Tuesday 20 March 2018

Joe Ward aiming to rectify one glaring omission on CV - an Olympic appearance

Joe Ward, Ireland
Joe Ward, Ireland

Sean McGoldrick in Doha

Joe Ward has achieved so much in his boxing career that it is hard to credit he won't celebrate his 22nd birthday for another 18 days.

He's been European champions twice in 2012 and again this year; has medalled at two World Elite championships in addition to winning World Junior and Youth titles.

But there is one glaring omission from his CV. He has yet to box at the Olympic Games. Tonight in the Ali Bin Mamad Al Attiya Arena in Doha the Moate light heavyweight bids to put that right.

Ward has already secured a bronze medal in Doha but as he remarked after his quarter final win this wasn't what he came to the Persian Gulf for. “Winning a bronze medal but not qualifying for the Olympics would be a disaster.”

Four years ago Ward looked destined to qualify for the London Games even though he was only 17. But he suffered a shock loss in a last 16 contest at the World championships in Baku.

It was his first ever loss at Elite level and it proved both a chastening and costly experience. Winning had become such an established habit for Ward at underage tournaments that he had perfected the art of just doing enough to get through the earlier rounds before peaking for the final.

“He's a very smart boxer inside the ring; so much so that when the old computer scoring system was used he could count the number of punches and he just did enough in fights to be one ahead,” according to team coach Billy Walsh.

But faced with a rugged and street wise Iranian light middleweight Ehsan Rouzbahani Ward badly miscalculated. Four points down going into the last round he clawed back the deficit to level the bout but then lost it on a countback.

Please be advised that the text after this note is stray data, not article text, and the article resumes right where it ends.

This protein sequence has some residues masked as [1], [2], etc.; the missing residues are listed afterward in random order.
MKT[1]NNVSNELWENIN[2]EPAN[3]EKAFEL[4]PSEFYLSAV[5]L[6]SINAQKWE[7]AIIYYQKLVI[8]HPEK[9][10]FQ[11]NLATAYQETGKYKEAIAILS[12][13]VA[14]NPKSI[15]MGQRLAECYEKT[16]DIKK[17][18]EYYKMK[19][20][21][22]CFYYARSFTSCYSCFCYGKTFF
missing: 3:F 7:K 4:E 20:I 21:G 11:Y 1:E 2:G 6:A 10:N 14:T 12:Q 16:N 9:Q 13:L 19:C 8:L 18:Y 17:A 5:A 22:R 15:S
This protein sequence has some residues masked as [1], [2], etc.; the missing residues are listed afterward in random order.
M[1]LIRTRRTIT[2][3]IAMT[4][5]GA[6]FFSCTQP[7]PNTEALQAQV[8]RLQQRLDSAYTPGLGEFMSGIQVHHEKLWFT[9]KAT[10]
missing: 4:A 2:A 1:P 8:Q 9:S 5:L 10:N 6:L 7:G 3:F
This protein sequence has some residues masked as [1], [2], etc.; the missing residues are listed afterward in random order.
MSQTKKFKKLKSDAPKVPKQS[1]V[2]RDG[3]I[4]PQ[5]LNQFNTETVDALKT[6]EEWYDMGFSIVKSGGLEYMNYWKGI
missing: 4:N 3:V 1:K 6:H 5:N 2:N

As it transpired his best chance of qualifying had gone. He subsequently boxed at the final qualifying tournament in the Turkish port city of Trabzon in the spring of 2012. There he got the draw from hell – a clash against a Turkish fighter Bahram Muffaffer in the quarter final.

Everybody bar the judges believed Ward won the fight but it scarcely mattered. His Olympic dream was over and even a visit to the Court of Arbitration in Sport on the eve of the London Games failed to earn him a reprieve.

Even his campaign for the Rio Olympics has been fraught. This spring he boxed in the newly established AIBA Pro Series but endured the embarrassment of his first ever TKO when French professional Mathieu Bauderlique stopped him in the fourth round of their contest which meant that Ward's ambition to qualify for Rio through that route was still born.

Regardless of how tonight's contest pans out he will have other chances next spring to achieve his lifetime ambition and become an Olympic boxer. Ironically, he has sufficient talent to win an Olympic title but first he's got to qualify. And there is an unmistakable feeling that this could be his best chance.

His opponent Elshod Rasulov from Uzbekistan is eight years his senior. He won a World Junior title in 2004 and competed at both the Beijing and London Olympics. Like Ward, he's a southpaw which means both boxers prefer to counter punch and both will require nerves of steel in the ring.

Ward previously beat Rasulov in the prestigious Chemistry Cup tournament in Germany but it is tonight's result that could define his amateur career. He doesn't want to be remembered as the greatest Irish boxer never to compete at the Olympics Games.

The Ward v Rasulov fight is scheduled for a 6.30pm start this evening.

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